top of page
  • Scott

Basics of Seeking a Military Discharge Upgrade

The character of your discharge impacts the benefits to which you are entitled. There is a process to seek review of your discharge and petition the appropriate board to recharacterize that discharge in light of new information. While any discharge may be reviewed, you have a particularly strong case for an upgrade if your discharge was impacted by:

- Mental health conditions, including posttraumatic stress disorder (PTSD);

- A Traumatic brain injury (TBI);

- Sexual assault/harassment during service (referred to as military sexual trauma (MST)); or

- Discharge based on sexual orientation (including under the Don’t Ask, Don’t Tell policy).

Depending on your circumstances, two different military boards can review your discharge.

The Discharge Review Board (DRB) has the authority to review “general discharges,” “Other than honorable discharges,” and bad conduct discharges from a Special Court-martial that occurred within the past fifteen (15) years. Upon review, the DRB may change the reason for the discharge. Each service operates a service-specific DRB, and you must seek review from your service’s board.

The Board of Correction for Military Records (BCMR) has exclusive jurisdiction over General Court-Martial discharges, medical discharges, or those occurring more than fifteen (15) years ago. The BCMR also hears appeals of DRB denials.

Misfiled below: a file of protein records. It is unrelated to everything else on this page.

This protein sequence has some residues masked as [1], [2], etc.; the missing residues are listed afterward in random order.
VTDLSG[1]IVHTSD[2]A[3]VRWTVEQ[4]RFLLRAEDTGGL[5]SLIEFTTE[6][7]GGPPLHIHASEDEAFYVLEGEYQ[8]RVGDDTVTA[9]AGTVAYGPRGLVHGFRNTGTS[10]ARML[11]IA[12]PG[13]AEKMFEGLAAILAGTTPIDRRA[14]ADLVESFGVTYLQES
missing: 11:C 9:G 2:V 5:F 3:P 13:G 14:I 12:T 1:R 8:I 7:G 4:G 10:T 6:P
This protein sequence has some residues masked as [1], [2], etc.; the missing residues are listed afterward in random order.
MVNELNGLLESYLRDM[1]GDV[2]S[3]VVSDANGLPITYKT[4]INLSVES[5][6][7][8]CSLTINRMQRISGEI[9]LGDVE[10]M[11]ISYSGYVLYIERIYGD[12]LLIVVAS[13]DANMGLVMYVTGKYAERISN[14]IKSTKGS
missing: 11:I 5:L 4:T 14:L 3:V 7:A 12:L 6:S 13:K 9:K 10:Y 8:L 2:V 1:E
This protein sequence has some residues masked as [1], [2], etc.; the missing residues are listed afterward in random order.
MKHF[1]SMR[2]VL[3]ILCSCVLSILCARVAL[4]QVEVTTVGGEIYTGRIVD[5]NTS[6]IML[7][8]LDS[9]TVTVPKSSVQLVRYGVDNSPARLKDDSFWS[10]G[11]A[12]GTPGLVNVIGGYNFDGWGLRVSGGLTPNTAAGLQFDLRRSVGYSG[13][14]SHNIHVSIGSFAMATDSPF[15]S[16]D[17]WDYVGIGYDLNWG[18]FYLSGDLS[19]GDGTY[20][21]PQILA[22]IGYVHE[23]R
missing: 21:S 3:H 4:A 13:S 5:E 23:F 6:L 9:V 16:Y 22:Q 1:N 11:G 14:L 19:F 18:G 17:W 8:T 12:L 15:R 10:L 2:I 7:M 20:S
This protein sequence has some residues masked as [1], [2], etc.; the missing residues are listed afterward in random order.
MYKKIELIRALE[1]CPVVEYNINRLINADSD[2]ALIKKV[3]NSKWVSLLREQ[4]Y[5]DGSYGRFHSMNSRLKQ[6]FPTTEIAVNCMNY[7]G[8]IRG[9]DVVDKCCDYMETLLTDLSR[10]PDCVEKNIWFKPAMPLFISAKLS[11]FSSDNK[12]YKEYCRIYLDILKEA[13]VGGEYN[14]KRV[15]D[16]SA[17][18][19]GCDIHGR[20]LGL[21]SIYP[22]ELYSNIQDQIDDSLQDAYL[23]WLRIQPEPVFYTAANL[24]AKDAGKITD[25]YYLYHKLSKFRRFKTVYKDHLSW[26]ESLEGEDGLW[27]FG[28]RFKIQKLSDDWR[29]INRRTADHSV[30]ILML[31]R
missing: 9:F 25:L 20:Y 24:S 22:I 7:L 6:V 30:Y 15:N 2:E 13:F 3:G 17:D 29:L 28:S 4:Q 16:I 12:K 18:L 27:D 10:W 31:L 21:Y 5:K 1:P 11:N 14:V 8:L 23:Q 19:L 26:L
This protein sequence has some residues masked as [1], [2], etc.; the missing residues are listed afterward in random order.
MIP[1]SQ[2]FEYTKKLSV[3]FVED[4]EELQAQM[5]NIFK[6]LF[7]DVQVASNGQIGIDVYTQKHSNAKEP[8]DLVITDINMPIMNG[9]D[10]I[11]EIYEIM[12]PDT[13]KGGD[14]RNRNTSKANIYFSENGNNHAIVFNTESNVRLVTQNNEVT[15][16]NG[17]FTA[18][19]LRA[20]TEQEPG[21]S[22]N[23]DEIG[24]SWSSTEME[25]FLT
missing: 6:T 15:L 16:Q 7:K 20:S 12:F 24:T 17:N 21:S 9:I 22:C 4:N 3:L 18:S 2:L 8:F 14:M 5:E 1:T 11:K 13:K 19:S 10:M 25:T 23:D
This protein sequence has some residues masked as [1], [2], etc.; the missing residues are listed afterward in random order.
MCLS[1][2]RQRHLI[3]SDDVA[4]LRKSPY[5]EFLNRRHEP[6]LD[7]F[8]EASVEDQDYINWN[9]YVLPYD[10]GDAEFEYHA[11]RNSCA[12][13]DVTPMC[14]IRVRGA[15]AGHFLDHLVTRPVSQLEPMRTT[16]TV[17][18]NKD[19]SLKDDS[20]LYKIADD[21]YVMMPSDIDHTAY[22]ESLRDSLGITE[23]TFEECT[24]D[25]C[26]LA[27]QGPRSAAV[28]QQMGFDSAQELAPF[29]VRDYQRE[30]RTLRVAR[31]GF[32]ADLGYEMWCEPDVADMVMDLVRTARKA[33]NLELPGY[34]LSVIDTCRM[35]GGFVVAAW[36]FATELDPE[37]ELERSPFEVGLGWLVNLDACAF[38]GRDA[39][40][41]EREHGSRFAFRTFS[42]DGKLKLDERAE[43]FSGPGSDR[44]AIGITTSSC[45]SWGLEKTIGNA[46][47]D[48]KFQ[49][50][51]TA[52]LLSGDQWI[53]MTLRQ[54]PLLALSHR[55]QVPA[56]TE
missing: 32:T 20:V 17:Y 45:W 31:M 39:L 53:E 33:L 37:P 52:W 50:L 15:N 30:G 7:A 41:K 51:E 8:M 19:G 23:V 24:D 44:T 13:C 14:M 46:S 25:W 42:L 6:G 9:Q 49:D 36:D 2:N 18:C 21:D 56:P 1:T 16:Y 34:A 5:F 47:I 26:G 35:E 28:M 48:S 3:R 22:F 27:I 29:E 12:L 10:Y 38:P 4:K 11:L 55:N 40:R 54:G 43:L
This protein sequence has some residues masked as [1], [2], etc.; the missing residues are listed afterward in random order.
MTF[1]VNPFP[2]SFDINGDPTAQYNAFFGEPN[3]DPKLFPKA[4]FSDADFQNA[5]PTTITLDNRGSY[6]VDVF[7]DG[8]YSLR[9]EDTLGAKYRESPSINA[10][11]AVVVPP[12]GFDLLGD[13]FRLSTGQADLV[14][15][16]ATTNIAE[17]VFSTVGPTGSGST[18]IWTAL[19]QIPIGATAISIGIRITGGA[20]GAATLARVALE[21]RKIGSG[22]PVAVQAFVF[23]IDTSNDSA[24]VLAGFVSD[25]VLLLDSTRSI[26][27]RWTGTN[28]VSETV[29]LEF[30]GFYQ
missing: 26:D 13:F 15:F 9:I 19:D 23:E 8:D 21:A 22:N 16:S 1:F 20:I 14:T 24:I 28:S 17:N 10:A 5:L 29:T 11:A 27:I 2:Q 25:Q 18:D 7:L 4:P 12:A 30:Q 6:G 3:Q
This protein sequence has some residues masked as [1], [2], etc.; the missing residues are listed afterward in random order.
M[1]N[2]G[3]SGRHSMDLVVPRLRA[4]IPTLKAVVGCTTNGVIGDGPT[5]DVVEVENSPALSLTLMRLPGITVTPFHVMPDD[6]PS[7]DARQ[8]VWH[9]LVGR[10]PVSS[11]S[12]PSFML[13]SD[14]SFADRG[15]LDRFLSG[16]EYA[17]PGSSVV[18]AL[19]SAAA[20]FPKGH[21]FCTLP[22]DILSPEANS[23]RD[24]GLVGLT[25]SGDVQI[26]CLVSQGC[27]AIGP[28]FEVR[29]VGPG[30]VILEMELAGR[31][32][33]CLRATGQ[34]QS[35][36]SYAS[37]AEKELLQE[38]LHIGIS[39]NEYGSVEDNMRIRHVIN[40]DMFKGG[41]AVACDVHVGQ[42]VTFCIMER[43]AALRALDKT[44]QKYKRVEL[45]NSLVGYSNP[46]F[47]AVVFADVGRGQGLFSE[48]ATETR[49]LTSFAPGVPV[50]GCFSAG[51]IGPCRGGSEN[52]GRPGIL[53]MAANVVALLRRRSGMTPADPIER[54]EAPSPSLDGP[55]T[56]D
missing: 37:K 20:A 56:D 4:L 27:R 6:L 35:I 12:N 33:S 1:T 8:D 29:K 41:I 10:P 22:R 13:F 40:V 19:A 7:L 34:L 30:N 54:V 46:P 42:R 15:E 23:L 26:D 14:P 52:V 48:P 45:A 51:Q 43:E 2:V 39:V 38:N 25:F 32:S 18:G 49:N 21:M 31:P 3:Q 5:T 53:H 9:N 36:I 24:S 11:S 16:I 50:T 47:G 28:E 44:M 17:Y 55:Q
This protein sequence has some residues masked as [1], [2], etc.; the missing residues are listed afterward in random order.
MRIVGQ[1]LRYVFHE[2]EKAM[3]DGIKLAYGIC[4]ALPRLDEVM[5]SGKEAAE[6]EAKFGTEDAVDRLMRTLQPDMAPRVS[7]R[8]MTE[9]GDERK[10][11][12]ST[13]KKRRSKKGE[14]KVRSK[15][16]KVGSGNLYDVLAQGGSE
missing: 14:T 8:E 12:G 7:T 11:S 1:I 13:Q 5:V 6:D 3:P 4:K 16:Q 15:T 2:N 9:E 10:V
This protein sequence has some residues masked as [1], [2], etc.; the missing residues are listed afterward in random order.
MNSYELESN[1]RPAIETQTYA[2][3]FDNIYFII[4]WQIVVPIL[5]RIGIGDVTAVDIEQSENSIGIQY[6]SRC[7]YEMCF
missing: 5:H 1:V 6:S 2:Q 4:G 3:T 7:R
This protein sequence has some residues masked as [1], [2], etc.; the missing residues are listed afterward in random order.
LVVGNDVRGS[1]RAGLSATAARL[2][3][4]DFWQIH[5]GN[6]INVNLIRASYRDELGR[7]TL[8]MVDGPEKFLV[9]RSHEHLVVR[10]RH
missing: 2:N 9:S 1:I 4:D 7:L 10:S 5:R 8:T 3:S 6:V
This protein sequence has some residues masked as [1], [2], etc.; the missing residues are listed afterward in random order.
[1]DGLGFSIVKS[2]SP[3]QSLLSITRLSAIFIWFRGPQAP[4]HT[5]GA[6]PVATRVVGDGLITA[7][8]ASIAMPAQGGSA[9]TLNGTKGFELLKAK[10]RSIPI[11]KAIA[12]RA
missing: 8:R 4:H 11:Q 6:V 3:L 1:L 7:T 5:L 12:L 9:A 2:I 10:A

To successfully get a discharge upgraded, you must show that the discharge was “improper” or “inequitable.” Improper means that factual mistakes impacted the discharge decision or the decision was inconsistent with the law or regulations at the time. Inequitable is much more situation-dependent and flexible. Inequitable means that the discharge was inconsistent with the traditions and policies of the service. What’s more, those policies are “living policies,” with the most obvious example being a discharge related to sexual orientation. A military member is no longer discharged simply for issues of sexual orientation, and the Boards regularly upgrade past discharges consistent with the new policy.

You have a choice of requesting an actual hearing or permitting the DRB to decide based on the submitted records. If you request a paper review and the DRB decides against upgrading your discharge, you may ask for an in-person rehearing. If the DRB denies your upgrade request, you may appeal the decision to the BCMR.

To initiate a discharge review, you must complete a DD-293, Application for Review of Discharge From the Armed Services of the United States. I have linked to the White House hosted version of the form, but it can be found in multiple locations online or in paper copy from DoD or VA offices. You may submit the form online or mail it to your respective service’s DRB.

While it is possible to pursue your discharge upgrade independently, you have limited opportunities to appeal to the boards. By hiring the right attorney, you may maximize your chance of successfully upgrading your discharge.

12 views0 comments


bottom of page